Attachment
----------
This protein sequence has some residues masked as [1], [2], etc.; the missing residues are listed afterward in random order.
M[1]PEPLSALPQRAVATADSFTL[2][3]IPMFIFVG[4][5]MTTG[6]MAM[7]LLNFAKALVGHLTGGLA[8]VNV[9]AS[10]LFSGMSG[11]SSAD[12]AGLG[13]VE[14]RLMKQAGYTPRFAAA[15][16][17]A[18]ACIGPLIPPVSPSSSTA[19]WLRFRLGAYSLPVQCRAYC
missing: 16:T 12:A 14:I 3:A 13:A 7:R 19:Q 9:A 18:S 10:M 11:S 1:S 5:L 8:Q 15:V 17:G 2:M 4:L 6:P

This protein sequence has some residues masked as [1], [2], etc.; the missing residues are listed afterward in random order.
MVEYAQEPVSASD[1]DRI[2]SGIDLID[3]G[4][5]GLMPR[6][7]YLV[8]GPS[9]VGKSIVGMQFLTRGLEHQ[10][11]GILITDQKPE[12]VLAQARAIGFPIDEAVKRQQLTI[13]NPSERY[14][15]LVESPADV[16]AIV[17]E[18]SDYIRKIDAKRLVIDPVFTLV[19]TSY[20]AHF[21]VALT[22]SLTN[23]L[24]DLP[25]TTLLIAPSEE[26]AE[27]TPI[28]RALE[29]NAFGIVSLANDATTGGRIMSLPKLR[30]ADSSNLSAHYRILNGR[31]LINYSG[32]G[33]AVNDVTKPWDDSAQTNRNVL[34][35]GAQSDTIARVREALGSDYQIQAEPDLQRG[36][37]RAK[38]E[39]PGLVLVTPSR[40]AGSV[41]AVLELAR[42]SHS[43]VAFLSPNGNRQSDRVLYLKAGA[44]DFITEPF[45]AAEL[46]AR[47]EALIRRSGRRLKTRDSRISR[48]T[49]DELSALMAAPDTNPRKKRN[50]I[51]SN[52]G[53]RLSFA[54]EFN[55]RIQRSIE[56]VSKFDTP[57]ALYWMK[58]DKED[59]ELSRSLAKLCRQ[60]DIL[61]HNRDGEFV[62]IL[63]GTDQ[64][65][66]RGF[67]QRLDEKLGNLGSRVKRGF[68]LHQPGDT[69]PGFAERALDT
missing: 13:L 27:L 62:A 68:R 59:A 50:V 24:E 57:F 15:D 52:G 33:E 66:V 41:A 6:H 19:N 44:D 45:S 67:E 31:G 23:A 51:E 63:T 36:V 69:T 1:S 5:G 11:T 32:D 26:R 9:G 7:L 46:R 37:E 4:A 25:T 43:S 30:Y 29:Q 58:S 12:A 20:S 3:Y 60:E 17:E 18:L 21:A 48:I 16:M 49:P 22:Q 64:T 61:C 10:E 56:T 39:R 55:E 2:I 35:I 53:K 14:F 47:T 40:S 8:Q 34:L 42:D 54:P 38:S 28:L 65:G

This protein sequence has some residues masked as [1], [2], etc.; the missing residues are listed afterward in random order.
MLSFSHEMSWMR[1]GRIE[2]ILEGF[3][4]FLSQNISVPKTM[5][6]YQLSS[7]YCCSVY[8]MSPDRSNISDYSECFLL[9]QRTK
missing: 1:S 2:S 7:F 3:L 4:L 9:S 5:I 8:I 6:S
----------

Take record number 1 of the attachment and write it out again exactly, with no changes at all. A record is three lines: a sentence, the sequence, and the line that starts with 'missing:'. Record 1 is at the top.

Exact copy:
This protein sequence has some residues masked as [1], [2], etc.; the missing residues are listed afterward in random order.
M[1]PEPLSALPQRAVATADSFTL[2][3]IPMFIFVG[4][5]MTTG[6]MAM[7]LLNFAKALVGHLTGGLA[8]VNV[9]AS[10]LFSGMSG[11]SSAD[12]AGLG[13]VE[14]RLMKQAGYTPRFAAA[15][16][17]A[18]ACIGPLIPPVSPSSSTA[19]WLRFRLGAYSLPVQCRAYC
missing: 16:T 12:A 14:I 3:A 13:A 7:R 19:Q 9:A 18:S 10:M 11:S 1:S 5:L 8:Q 15:V 17:G 2:M 4:L 6:P